The Senators complained long and loud that they didn’t get the bounces all season.
There were none for Ottawa in Tuesday night’s draft lottery, either.
Those late-season victories turned out to be more costly than the Senators could have imagined after they slipped a spot to No. 6 in the lottery held at TSN studios in Toronto.
While GM Bryan Murray tried to play down the impact, the Oilers were celebrating after winning their second first overall pick in as many years.
The Devils were another big winner, moving up the maximum four spots to No. 4 while pushing down both the New York Islanders and Senators.
Murray was hopeful he was going to move up, all the way to No. 1, when it was revealed the Islanders had fallen to No. 5.
Then, he had to deal with disappointment a few minutes later when the Devils’ victory was announced.
“I thought (we were moving up to No. 1),” said Murray. “What I really thought was with the odds and with it tough to get that sequence of numbers to move up, I really felt that the potential existed.”
The Devils only had a 3.6% likelihood of being drawn first. The Senators, meanwhile, had an 8.1% chance of getting the No. 1 pick — odds that decreased with the club’s strong play down the stretch.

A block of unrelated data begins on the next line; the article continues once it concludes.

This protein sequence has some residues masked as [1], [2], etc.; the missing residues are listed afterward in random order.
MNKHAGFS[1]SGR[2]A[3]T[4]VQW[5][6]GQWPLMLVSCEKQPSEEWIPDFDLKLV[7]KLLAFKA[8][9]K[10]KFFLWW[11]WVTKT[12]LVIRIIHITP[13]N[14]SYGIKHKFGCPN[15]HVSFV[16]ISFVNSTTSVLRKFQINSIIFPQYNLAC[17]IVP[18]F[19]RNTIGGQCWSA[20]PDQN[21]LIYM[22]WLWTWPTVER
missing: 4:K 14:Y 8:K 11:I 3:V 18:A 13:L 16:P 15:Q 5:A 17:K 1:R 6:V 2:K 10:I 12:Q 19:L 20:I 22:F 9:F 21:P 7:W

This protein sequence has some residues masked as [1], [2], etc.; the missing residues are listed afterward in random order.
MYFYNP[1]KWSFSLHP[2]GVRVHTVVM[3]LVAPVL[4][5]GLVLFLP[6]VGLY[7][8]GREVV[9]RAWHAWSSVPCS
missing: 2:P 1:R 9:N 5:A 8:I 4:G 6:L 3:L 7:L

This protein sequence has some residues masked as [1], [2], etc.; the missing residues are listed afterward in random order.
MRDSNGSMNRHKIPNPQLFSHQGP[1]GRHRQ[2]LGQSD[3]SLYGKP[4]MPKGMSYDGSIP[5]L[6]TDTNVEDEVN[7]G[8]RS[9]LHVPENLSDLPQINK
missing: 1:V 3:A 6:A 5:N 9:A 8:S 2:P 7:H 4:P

The Senators played much better after sending veteran players packing at the deadline and acquiring goalie Craig Anderson from the Avalanche for Brian Elliott. Oddly enough, Colorado will select No. 2.
Murray said he couldn’t tell the players to tank at the end of the season so the club could have a better chance of a higher pick.
“For the fans and for the community as a whole, No. 1 you have to try every night,” said Murray. “I said this many times to the coaches and the staff, ‘You should never, never not try to win.’
“When you do that, the message you send is terrible and it’s wrong and it comes back to hurt you at some point in time. On draft day, it would be nice to draft a little higher.
“We’re going to get a good player and I think we’ve earned some credibility the way the players played at the end of the year.
“We saw the way a number of our prospects, who are now or were playing in Binghamton, and that message is a lot more important than moving up two or three spots in the draft right now at any rate.”
Murray said picking sixth isn’t the worst position. But they will likely miss out on top-end forward prospects Gabriel Landeskog of the OHL’s Kitchener Rangers and Ryan Nugent-Hopkins of the WHL’s Red Deer Rebels.
Murray is going to see another top forward, Ryan Strome of the Niagara IceDogs, play Wednesday in Oshawa against the Generals during their second-round OHL series. Senators scouts think highly of Strome, who could be available with the sixth selection.
Murray wouldn’t rule out trying to move up in the draft, but would also be content to stay where he is.
“There are three quality defencemen in the top eight or nine and three or four forwards that are really quality players,” said Murray. “It just comes down to who is there and who is the right fit for us.
“I’m going to see (Strome Wednesday) night, but we’ve got a list of six or seven guys that have good years and they’re candidates to be early (picks). They’re good players and they have a good chance to be good players for the franchise. We’ll be ready for whatever happens.”